Bree rose, and Eric glared at her. An older man materialized from the main hall. Bree recognized him as Fay’s uncle, Lawrence Kukkari.

“This man bothering you, Fay?” he asked.

“No, he’s just leaving,” Fay said. “I’ll meet you later,” she said softly to Eric. “Now please leave before Steve comes looking for me.” She smiled prettily, but Eric’s scowl just deepened.

“I won’t wait forever, Fay.”

“I’ll meet you later,” Fay whispered. “Please, don’t make a scene.”

“One hour. Then I come looking for you again.” With a muttered oath, Eric spun on his heels and stalked away.

Bree’s gaze followed him as he made his way through the crowd. Kade Matthews put out a hand to intercept him, and Eric stopped to talk to him. Bree frowned as she saw them talking. Kade appeared to be as angry as Eric. At one point he stabbed his finger in Eric’s chest for emphasis. How did he know this guy?

Lawrence’s voice drew her attention back to Fay. “You know better than to get mixed up with him again.”

“Don’t start, Uncle.” Fay’s voice was soft with weariness. “I don’t meddle in your private life, and I don’t want you meddling in mine.”

The scowl on Lawrence’s face eased. “Very well. Have you thought any more about the new offer for the mine? Mr. Simpkins wants an answer.”

“I told you, I’ve already agreed to sell the mine to Palmer Chambers.”

“You’re throwing away a hundred thousand dollars!” Lawrence’s voice rose.

Bree looked around for a place to slink away. Being in the middle of someone else’s argument felt awkward. Unfortunately, Lawrence blocked her path to escape.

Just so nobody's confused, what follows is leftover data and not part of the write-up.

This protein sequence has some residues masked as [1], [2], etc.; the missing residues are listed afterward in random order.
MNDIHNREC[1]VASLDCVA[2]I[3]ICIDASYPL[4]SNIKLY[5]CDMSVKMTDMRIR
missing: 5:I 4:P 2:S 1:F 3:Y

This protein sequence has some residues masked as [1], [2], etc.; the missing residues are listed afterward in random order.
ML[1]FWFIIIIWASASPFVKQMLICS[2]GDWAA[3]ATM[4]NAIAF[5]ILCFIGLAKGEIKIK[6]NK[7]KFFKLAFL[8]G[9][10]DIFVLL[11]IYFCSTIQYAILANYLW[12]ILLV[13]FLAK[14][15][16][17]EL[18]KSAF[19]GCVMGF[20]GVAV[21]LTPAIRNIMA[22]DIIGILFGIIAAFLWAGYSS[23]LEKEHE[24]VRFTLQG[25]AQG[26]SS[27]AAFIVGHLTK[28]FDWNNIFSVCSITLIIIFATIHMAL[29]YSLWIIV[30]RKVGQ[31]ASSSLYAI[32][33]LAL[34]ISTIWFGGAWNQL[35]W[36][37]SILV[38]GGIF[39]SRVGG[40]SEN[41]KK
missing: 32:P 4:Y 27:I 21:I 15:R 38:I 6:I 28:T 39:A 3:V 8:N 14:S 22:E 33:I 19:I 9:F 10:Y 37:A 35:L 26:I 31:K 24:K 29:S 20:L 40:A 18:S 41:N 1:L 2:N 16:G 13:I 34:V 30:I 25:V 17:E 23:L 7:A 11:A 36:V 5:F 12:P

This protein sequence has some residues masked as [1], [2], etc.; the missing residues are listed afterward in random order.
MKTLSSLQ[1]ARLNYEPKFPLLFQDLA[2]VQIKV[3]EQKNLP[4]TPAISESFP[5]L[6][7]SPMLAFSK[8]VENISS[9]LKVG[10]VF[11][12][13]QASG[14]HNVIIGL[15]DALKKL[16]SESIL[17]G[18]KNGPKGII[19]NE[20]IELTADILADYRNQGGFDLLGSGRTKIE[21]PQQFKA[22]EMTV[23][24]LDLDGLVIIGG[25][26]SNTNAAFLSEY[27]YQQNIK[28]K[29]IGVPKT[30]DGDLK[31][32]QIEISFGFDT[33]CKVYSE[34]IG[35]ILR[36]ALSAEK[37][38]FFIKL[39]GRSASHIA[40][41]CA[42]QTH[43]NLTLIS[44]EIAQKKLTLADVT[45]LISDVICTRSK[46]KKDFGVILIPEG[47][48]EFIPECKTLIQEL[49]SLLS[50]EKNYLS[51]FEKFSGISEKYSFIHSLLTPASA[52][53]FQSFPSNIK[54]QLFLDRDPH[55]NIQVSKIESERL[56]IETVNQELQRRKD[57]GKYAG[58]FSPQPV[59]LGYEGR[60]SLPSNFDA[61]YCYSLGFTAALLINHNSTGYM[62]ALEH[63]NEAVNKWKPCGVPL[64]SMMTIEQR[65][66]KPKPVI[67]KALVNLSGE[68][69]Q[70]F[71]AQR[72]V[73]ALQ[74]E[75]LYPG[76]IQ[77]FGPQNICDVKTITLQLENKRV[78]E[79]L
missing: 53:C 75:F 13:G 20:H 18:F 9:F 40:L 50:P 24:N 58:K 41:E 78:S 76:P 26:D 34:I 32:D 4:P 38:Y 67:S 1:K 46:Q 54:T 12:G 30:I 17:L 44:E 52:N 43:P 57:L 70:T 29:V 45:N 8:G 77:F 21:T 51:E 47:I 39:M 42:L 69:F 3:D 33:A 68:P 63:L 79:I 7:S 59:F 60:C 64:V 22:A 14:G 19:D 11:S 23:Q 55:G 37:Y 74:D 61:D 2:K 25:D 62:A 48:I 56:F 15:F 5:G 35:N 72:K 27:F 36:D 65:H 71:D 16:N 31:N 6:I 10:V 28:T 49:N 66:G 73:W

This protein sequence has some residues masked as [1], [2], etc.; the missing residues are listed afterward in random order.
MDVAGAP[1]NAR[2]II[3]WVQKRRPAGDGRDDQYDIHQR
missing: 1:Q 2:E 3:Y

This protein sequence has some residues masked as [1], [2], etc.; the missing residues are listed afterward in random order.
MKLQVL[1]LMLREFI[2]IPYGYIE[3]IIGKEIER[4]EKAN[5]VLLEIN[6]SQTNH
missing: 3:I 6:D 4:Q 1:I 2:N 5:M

Lawrence glanced at Bree and lowered his voice as he continued to argue his case with his niece. “Take this offer, and you’ll have enough money to leave Steve and this hick town and start fresh.”

“I think you’re more concerned with your share than with my happiness,” Fay said. “Let’s not talk about this anymore. I don’t want to be mixed up with mobsters from New York, and I sure don’t want them traipsing around my mine. I don’t trust them, and I
do
trust Palmer.”

“If you force my hand, I’ll tell Steve everything.”

Fay laughed, but the tinkle was gone. “What will you tell him, Uncle Lawrence? That I married him for his money and now that it’s gone I’m splitting? He already knows why I married him. But in spite of your high opinion of me, I’m not leaving him. Not now. Things have changed. I’ve got a baby to think about.” She slung her purse over one shoulder and moved away.

“You can’t do this!” Lawrence shouted after her.

Fay just waved a hand over her head and kept going. Lawrence shook himself, his face a mask of bewilderment. He saw Bree staring at him and scowled then stalked off. “She’s going to get me killed,” he muttered.

Fay’s covert exchanges were too complicated for Bree to think about. She would find Naomi and head for home. Fay could work out her own problems.